US662351911 oct. 200123 sept. 2003Impra, Inc.,Fluid containing endoluminal stent
US664903031 août 200018 nov. 2003Endovascular Technologies, Inc.Physical vapor deposition of radiopaque markings on a graft
US66697226 juil. 200130 déc. 2003Cordis CorporationStent with optimal strength and radiopacity characteristics
US66799112 mars 200120 janv. 2004Cordis CorporationFlexible stent
US669252330 oct. 200117 févr. 2004Scimed Life Systems, Inc.Endovascular apparatus
US66992786 juil. 20012 mars 2004Cordis CorporationStent with optimal strength and radiopacity characteristics
US670606122 nov. 200016 mars 2004Robert E. FischellEnhanced hybrid cell stent
US6706064 *24 juin 199816 mars 2004Anson Medical LimitedExpandable device
US67401142 mars 200125 mai 2004Cordis CorporationFlexible stent
US67464767 oct. 19998 juin 2004Cordis CorporationBifurcated axially flexible stent
US67767967 mai 200117 août 2004Cordis CorportationAntiinflammatory drug and delivery device
US6790226 *15 mai 200114 sept. 2004Bard Peripheral Vascular, Inc.Endoluminal prosthesis with support wire
US67902272 mars 200114 sept. 2004Cordis CorporationFlexible stent
US68666609 janv. 200315 mars 2005Scimed Life Systems, Inc.Intravascular catheter with composite reinforcement
US68812208 août 200319 avr. 2005Bard Peripheral Vascular, Inc.Method of recapturing a stent
US69393693 avr. 20026 sept. 2005Cook IncorporatedIntraluminal graft assembly and vessel repair system
US69426892 mars 200113 sept. 2005Cordis CorporationFlexible stent
US69556862 mars 200118 oct. 2005Cordis CorporationFlexible stent
US702949325 janv. 200218 avr. 2006Cordis CorporationStent with enhanced crossability
US706008830 juin 200013 juin 2006Cordis CorporationStent with improved flexible connecting links
US708112924 avr. 200225 juil. 2006Boston Scientific Santa Rosa Corp.Endovascular graft
US71050194 juin 200112 sept. 2006Cordis CorporationBifurcated axially flexible stent
US712546420 déc. 200124 oct. 2006Boston Scientific Santa Rosa Corp.Method for manufacturing an endovascular graft section
US714766020 déc. 200212 déc. 2006Boston Scientific Santa Rosa Corp.Advanced endovascular graft
US714766120 déc. 200112 déc. 2006Boston Scientific Santa Rosa Corp.Radially expandable stent
US71507586 mars 200319 déc. 2006Boston Scientific Santa Rosa Corp.Kink resistant endovascular graft
US71691743 févr. 200430 janv. 2007Cordis CorporationHybrid stent
US725267913 sept. 20017 août 2007Cordis CorporationStent with angulated struts
US725571111 mai 200414 août 2007Scimed Life Systems, Inc.Endovascular apparatus
US73207045 mai 200522 janv. 2008Direct Flow Medical, Inc.Nonstented temporary valve for cardiovascular therapy
US733851921 nov. 20034 mars 2008Cordis CorporationStent with optimal strength and radiopacity characteristics
US73578134 mars 200415 avr. 2008Cordis CorporationFlexible stent
US74352575 mai 200514 oct. 2008Direct Flow Medical, Inc.Methods of cardiac valve replacement using nonstented prosthetic valve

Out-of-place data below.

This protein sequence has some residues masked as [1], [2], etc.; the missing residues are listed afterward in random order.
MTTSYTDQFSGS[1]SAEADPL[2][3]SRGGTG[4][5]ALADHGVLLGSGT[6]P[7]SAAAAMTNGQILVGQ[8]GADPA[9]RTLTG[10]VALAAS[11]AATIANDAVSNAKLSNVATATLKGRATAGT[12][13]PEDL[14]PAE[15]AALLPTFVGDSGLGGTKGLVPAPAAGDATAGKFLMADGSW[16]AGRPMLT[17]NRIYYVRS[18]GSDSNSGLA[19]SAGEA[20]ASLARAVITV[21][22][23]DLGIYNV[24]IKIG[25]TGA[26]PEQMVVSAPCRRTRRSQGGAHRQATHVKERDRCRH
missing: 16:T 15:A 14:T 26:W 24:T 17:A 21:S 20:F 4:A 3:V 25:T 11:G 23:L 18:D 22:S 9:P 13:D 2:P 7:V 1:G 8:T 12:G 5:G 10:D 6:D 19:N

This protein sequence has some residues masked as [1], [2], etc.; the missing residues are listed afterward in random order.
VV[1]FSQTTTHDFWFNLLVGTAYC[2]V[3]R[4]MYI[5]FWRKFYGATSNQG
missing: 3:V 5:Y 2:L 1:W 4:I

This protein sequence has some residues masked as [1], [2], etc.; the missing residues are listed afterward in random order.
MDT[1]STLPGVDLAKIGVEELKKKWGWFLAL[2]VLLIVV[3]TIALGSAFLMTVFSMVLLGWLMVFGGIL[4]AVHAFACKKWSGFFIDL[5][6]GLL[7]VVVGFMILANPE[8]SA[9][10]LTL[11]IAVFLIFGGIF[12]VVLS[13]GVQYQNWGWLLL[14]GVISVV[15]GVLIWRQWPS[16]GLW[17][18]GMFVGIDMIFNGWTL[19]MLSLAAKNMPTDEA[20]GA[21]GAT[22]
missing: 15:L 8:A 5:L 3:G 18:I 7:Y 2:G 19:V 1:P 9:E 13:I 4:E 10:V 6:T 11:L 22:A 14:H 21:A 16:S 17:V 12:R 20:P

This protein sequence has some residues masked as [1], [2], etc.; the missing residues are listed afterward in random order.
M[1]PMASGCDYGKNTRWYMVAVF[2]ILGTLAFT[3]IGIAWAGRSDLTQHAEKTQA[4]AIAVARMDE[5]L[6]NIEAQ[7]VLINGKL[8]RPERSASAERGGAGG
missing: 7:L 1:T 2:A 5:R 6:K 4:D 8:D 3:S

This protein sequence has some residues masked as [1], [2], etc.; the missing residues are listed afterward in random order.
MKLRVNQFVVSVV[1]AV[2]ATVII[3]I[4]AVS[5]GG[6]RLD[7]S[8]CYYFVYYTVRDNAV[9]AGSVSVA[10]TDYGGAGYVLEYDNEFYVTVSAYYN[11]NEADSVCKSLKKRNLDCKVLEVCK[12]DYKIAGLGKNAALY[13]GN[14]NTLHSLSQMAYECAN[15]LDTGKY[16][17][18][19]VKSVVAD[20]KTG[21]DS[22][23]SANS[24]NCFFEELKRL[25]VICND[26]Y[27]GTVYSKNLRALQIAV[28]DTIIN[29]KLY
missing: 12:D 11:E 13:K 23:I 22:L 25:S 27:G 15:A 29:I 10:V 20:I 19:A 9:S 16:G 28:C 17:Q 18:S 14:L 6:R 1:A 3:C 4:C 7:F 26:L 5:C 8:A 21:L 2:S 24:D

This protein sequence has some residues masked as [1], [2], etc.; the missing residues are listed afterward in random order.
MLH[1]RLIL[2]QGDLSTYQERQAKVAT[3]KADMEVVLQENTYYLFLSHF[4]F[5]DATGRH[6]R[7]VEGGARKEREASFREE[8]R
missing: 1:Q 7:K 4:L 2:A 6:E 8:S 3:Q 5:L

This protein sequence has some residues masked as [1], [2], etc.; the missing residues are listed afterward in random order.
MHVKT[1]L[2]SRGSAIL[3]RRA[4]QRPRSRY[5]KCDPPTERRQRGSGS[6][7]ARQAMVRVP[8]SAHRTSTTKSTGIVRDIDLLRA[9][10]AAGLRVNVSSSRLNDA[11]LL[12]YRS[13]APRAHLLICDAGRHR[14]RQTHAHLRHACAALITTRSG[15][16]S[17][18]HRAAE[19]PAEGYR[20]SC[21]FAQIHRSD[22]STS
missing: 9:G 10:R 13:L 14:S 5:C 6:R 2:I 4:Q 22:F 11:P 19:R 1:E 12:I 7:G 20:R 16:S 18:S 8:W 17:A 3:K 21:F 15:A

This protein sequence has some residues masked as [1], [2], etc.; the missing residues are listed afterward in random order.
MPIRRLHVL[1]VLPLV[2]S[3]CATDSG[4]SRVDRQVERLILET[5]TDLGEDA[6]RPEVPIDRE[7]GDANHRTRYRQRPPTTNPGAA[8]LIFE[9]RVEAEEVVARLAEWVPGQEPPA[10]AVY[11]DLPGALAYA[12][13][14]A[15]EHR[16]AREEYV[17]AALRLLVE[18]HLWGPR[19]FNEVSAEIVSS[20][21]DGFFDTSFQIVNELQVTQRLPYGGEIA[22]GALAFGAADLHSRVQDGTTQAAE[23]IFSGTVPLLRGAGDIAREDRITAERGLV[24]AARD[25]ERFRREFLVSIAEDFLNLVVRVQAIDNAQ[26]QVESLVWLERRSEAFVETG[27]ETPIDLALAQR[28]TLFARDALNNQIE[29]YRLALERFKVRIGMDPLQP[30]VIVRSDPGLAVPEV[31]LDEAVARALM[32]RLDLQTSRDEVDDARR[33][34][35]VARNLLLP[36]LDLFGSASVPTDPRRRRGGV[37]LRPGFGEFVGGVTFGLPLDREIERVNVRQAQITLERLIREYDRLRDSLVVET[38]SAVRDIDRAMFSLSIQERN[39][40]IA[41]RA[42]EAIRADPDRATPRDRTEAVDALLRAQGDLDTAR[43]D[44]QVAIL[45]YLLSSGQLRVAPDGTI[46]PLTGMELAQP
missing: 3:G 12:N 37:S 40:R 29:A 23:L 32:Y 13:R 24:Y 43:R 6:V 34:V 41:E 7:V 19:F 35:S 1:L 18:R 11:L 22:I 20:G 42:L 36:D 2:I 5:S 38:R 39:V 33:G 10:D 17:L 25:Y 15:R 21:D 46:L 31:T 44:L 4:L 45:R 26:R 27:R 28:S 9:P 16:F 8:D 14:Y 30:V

US74456305 mai 20054 nov. 2008Direct Flow Medical, Inc.Method of in situ formation of translumenally deployable heart valve support
US7468072 *27 déc. 200323 déc. 2008Hesham MorsiEndovascular balloon graft
US74912305 nov. 200217 févr. 2009Boston Scientific Scimed, Inc.Endovascular apparatus
US751057031 août 199931 mars 2009Boston Scientific Scimed, Inc.Bifurcated endoluminal prosthesis
US75342595 mai 200519 mai 2009Direct Flow Medical, Inc.Nonstented heart valves with formed in situ support
US7553325 *6 août 200330 juin 2009Boston Scientific Scimed, Inc.Bioabsorbable marker having radiopaque constituents
US75566455 mai 20057 juil. 2009Direct Flow Medical, Inc.Translumenally implantable heart valve with formed in place support
US759492718 mars 200529 sept. 2009Cordis CorporationFlexible stent
US760810011 févr. 200527 oct. 2009Cook IncorporatedIntraluminal graft assembly and vessel repair system
US761507128 mars 200610 nov. 2009Trivascular2, Inc.Endovascular graft
US763229113 juin 200315 déc. 2009Trivascular2, Inc.Inflatable implant
US764168622 avr. 20055 janv. 2010Direct Flow Medical, Inc.Percutaneous heart valve with stentless support
US76587624 janv. 20089 févr. 2010Direct Flow Medical, Inc.Nonstented temporary valve for cardiovascular therapy
US767821715 sept. 200616 mars 2010Trivascular2, Inc.Using a seam-forming apparatus configured to fuse seams between overlapped layers of Polytetrafluoroethylene of an endovascular graft section.computer-controllable; adhesion; cost efficiency; medical equipment; expandable stents
US776695417 janv. 20063 août 2010Trivascular2, Inc.Advanced endovascular graft
US778536514 août 200731 août 2010Boston Scientific Scimed, Inc.Endovascular apparatus
US779906826 juil. 200621 sept. 2010Boston Scientific Scimed, Inc.Endovascular apparatus
US780317830 janv. 200428 sept. 2010Trivascular, Inc.Inflatable porous implants and methods for drug delivery
US78420778 mars 200430 nov. 2010Cordis CorporationBifurcated axially flexible stent
US793514419 oct. 20073 mai 2011Direct Flow Medical, Inc.Profile reduction of valve implant
US798521419 janv. 200526 juil. 2011Boston Scientific Scimed, Inc.Intravascular catheter with composite reinforcement